Content of CoQ10 Supplements in the European Union

Prof Urban Alehagen

Prof. Urban Alehagen chose a ubiquinone form of CoQ10 supplement for the KiSel-10 study because of its proven absorption, bioavailability, and clinical efficacy.

Pravst & Zmitek [2011] examined the CoQ10 content of 58 food supplements available in three European Union member states.

Some of the tested supplements contained almost precisely the same quantity of Coenzyme Q10 as the label indicated. However, one-third of the CoQ10 products contained 70% of the labelled content. Pravst and Zmitek concluded that the market authorities need to do more and better regulations of CoQ10 products that are sold as food rather than as medicine.

To date (December 2022), there is only one CoQ10 preparation that is authorized as a medicine in an EU member state [Mortensen 2014].

Conclusion: Not all Coenzyme Q10 Products Give Good Health Benefits

  • It is difficult to formulate a CoQ10 supplement so the CoQ10 crystals are dissolved to single CoQ10 molecules at body temperature – a prerequisite for absorption.
  • The form of the Coenzyme Q10 in the supplement is considerably less important than the formulation.
  • Good absorption and good bioavailability are important to good heart health as evidenced in the Q-Symbio Study [Mortensen 2014] and the KiSel-10 Study [Alehagen 2013].
  • Coenzyme Q10 is essential for the generation of ATP energy and for lipid-soluble antioxidant protection.
  • It is important to choose a CoQ10 supplement with documented evidence of absorption and clinical effects.


Alehagen U, Johansson P, Björnstedt M, Rosén A, Dahlström U. Cardiovascular mortality and N-terminal-proBNP reduced after combined selenium and coenzyme Q10 supplementation: a 5-year prospective randomized double-blind placebo-controlled trial among elderly Swedish citizens. Int J Cardiol. 2013 Sep 1;167(5):1860-6.

Judy WV. The Instability of the Lipid-Soluble Antioxidant Ubiquinol: Part 1-Lab Studies. Integr Med (Encinitas). 2021 Aug;20(4):24-28.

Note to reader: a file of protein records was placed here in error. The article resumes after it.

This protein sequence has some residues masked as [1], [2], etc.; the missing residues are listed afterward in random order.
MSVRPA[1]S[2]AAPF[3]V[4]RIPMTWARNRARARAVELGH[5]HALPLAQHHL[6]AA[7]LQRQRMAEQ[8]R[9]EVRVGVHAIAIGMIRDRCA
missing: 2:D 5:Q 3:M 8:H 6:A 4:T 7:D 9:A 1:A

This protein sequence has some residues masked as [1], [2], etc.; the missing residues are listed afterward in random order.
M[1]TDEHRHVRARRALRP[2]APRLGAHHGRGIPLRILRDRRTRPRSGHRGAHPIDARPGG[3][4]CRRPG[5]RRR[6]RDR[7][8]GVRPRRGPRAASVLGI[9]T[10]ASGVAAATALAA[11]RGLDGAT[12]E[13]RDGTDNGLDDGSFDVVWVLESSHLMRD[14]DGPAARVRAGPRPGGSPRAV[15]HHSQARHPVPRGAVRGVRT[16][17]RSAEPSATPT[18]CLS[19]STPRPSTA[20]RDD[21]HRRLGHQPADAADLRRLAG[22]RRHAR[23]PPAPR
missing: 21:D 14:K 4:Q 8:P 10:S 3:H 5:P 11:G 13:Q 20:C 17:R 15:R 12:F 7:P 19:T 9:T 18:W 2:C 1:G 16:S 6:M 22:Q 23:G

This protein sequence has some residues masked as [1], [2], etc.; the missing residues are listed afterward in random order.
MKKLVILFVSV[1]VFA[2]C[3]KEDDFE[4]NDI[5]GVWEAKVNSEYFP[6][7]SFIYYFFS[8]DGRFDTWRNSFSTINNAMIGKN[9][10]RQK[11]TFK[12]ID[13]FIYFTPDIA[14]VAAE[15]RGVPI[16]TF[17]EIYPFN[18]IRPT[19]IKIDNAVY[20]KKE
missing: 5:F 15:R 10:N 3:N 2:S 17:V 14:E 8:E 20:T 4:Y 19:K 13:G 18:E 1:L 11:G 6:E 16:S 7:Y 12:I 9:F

Judy WV. The Instability of the Lipid-Soluble Antioxidant Ubiquinol: Part 2-Dog Studies. Integr Med (Encinitas). 2021 Oct;20(5):26-30.

Judy WV. The Instability of the Lipid-Soluble Antioxidant Ubiquinol: Part 3-Misleading Marketing Claims. Integr Med (Encinitas). 2021 Dec;20(6):24-28

López-Lluch G, Del Pozo-Cruz J, Sánchez-Cuesta A, Cortés-Rodríguez AB, Navas P. Bioavailability of Coenzyme Q10 supplements depends on carrier lipids and solubilization. Nutrition. 2019;57:133-140.

Mantle D, Dybring A. Bioavailability of Coenzyme Q10: an overview of the absorption process and subsequent metabolism. Antioxidants. 2020;9:386.

Mortensen SA, Rosenfeldt F, Kumar A, Dolliner P, Filipiak KJ, Pella D, Alehagen U, Steurer G, Littarru GP. The effect of coenzyme Q10 on morbidity and mortality in chronic heart failure: results from Q-SYMBIO: a randomized double-blind trial. JACC Heart Fail. 2014 Dec;2(6):641-9.

Pravst I, Zmitek K. The Coenzyme Q10 content of food supplements. J. Verbr. Lebensm. 2011;6:457-63.

Temova Rakusa Z, Kristl A, Roskar R. Stability of reduced and oxidized Coenzyme Q10 in finished products. Antioxidants (Basel). 2021;10:360.

The information presented in this review article is not intended as medical advice and should not be used as such.